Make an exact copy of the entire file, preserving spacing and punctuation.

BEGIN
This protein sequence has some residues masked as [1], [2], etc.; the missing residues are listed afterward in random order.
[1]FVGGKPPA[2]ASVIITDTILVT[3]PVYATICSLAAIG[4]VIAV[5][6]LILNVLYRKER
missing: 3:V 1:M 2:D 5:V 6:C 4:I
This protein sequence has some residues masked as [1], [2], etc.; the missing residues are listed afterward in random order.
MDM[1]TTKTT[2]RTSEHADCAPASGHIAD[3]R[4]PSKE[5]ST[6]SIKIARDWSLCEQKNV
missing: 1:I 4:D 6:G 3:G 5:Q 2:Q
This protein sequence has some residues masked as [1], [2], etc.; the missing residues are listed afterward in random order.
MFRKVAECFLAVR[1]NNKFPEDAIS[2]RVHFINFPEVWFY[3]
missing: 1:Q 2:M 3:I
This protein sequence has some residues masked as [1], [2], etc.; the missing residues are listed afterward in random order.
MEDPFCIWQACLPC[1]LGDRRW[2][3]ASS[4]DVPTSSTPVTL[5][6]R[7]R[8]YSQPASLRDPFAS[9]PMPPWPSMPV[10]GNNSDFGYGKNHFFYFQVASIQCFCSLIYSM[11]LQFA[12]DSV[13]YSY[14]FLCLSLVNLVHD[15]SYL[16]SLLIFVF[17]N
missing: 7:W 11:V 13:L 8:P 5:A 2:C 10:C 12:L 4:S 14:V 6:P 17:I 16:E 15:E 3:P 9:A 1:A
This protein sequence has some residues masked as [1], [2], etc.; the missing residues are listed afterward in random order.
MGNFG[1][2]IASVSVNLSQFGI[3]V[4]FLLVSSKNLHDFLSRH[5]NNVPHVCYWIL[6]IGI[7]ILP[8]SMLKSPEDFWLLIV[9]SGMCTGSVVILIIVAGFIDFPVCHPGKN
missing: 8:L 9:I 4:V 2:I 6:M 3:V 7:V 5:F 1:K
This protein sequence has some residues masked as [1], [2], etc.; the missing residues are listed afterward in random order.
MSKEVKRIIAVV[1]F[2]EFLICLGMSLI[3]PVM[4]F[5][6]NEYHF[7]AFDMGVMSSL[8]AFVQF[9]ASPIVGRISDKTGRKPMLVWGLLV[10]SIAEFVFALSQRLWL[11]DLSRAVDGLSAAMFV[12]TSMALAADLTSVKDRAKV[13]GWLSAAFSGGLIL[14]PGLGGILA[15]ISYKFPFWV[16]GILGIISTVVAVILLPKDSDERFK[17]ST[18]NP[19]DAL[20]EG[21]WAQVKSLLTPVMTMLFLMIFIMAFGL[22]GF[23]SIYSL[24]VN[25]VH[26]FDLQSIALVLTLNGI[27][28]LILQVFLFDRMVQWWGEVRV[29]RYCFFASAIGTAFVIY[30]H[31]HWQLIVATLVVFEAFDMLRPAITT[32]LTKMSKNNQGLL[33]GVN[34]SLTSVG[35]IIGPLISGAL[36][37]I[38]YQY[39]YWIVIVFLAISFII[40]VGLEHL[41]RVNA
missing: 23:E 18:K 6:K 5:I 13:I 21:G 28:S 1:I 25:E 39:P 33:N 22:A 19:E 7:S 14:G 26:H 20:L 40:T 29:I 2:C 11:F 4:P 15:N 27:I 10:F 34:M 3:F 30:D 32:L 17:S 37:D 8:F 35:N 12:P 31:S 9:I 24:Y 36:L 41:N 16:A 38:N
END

This protein sequence has some residues masked as [1], [2], etc.; the missing residues are listed afterward in random order.
[1]FVGGKPPA[2]ASVIITDTILVT[3]PVYATICSLAAIG[4]VIAV[5][6]LILNVLYRKER
missing: 3:V 1:M 2:D 5:V 6:C 4:I
This protein sequence has some residues masked as [1], [2], etc.; the missing residues are listed afterward in random order.
MDM[1]TTKTT[2]RTSEHADCAPASGHIAD[3]R[4]PSKE[5]ST[6]SIKIARDWSLCEQKNV
missing: 1:I 4:D 6:G 3:G 5:Q 2:Q
This protein sequence has some residues masked as [1], [2], etc.; the missing residues are listed afterward in random order.
MFRKVAECFLAVR[1]NNKFPEDAIS[2]RVHFINFPEVWFY[3]
missing: 1:Q 2:M 3:I
This protein sequence has some residues masked as [1], [2], etc.; the missing residues are listed afterward in random order.
MEDPFCIWQACLPC[1]LGDRRW[2][3]ASS[4]DVPTSSTPVTL[5][6]R[7]R[8]YSQPASLRDPFAS[9]PMPPWPSMPV[10]GNNSDFGYGKNHFFYFQVASIQCFCSLIYSM[11]LQFA[12]DSV[13]YSY[14]FLCLSLVNLVHD[15]SYL[16]SLLIFVF[17]N
missing: 7:W 11:V 13:L 8:P 5:A 2:C 10:C 12:L 4:S 14:V 6:P 17:I 16:E 15:E 3:P 9:A 1:A
This protein sequence has some residues masked as [1], [2], etc.; the missing residues are listed afterward in random order.
MGNFG[1][2]IASVSVNLSQFGI[3]V[4]FLLVSSKNLHDFLSRH[5]NNVPHVCYWIL[6]IGI[7]ILP[8]SMLKSPEDFWLLIV[9]SGMCTGSVVILIIVAGFIDFPVCHPGKN
missing: 8:L 9:I 4:V 2:I 6:M 3:V 7:V 5:F 1:K
This protein sequence has some residues masked as [1], [2], etc.; the missing residues are listed afterward in random order.
MSKEVKRIIAVV[1]F[2]EFLICLGMSLI[3]PVM[4]F[5][6]NEYHF[7]AFDMGVMSSL[8]AFVQF[9]ASPIVGRISDKTGRKPMLVWGLLV[10]SIAEFVFALSQRLWL[11]DLSRAVDGLSAAMFV[12]TSMALAADLTSVKDRAKV[13]GWLSAAFSGGLIL[14]PGLGGILA[15]ISYKFPFWV[16]GILGIISTVVAVILLPKDSDERFK[17]ST[18]NP[19]DAL[20]EG[21]WAQVKSLLTPVMTMLFLMIFIMAFGL[22]GF[23]SIYSL[24]VN[25]VH[26]FDLQSIALVLTLNGI[27][28]LILQVFLFDRMVQWWGEVRV[29]RYCFFASAIGTAFVIY[30]H[31]HWQLIVATLVVFEAFDMLRPAITT[32]LTKMSKNNQGLL[33]GVN[34]SLTSVG[35]IIGPLISGAL[36][37]I[38]YQY[39]YWIVIVFLAISFII[40]VGLEHL[41]RVNA
missing: 23:E 18:K 6:K 5:I 13:I 21:G 28:S 1:I 25:E 39:P 33:N 22:A 19:E 7:S 14:G 26:H 20:L 40:T 29:I 2:C 11:F 4:P 15:N 27:I 10:F 34:M 3:F 30:D 32:L 17:S 37:D 8:F 35:N 12:P 31:S 9:I 24:Y 36:L 41:N 16:A 38:N